We tend to think of mature folk as the ones who have done church a long time, who get stuff done, the lone rangers who do the work, the ones who manage the resources and make big decisions. Healthy churches need doers and deciders. The problem arises when these “mature” folk do not exercise the whole body, do not include the whole body in the discernment, debate, and decision. The purpose of the body is not to work together for one purpose, not get the job done without the other members, or to make tough decisions despite the other members.
Those who are truly mature look for ways to lift up others into the tasks of ministry and include others in ministry decisions. You’re new here, great! We need to hear your questions, and your suggestions! You’ve been wondering something. Wonderful! We need to know what you feel and think! He truly mature will help the quiet speak, the wall flowers bloom, the isolated be surrounded, the worriers brave. The mature honor the “weaker” members by listening and recruiting and empowering them into ministry.
When I came to the Presbyterian Church of Chestertown, over three years ago, Pastor Sara had retired after 18 years. Yall had just finished a big Mission study, a deep self-analysis as a congregation. In it, you celebrate some of our past and present strengths and confess some of our weaknesses. You even imagined some of the ways we would need to change and grow in the future. You put a lot of that into the documents and conversations that called me to be with you as one of your pastors.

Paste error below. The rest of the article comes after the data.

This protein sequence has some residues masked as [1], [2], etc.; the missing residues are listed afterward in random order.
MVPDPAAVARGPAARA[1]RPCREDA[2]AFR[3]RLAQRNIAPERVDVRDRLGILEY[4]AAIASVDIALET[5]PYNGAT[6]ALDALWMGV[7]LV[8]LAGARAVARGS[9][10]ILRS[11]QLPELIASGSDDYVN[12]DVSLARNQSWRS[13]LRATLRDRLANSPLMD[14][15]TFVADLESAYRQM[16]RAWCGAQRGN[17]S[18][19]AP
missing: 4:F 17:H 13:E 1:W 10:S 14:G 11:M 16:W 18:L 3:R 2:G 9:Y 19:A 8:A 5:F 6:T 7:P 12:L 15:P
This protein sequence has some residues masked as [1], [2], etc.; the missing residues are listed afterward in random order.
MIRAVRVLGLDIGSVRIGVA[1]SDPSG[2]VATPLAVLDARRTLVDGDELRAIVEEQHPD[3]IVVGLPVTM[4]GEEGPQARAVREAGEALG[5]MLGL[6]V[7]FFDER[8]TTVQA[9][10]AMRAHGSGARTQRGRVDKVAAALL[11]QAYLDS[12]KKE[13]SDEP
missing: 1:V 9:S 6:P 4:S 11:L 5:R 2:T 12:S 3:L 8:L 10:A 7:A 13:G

COVID really put a kink in our coming together. And I don’t know about you all, but lately, finally, I’m beginning to get a sense beyond COVID of how we can be more vital, be many and one, embrace and expand our diversity and at the same time rally toward one another and toward one greater purpose together.
I don’t know exactly what those directions or decisions will be, but I believe these 7 Marks of a Vital Congregation will help us. I believe… everyone will be needed here. Don’t cut yourself off. Don’t cut anyone else off. Everyone has something to share here. Let’s invite the God given gifts in each other, bring them forward, and put them to good.
(You have an insert inviting you to nominate leaders. Who in this church seems to you gifted and ready to help lead us toward this vital vision?)
To God, be all the glory and honor now and forever more. Amen?
Now blessing, laughter, and loving be yours, and may the love of a great God, who names you and holds you as the earth turns and the flowers grow, be with you, this day, this night, this moment and forever more.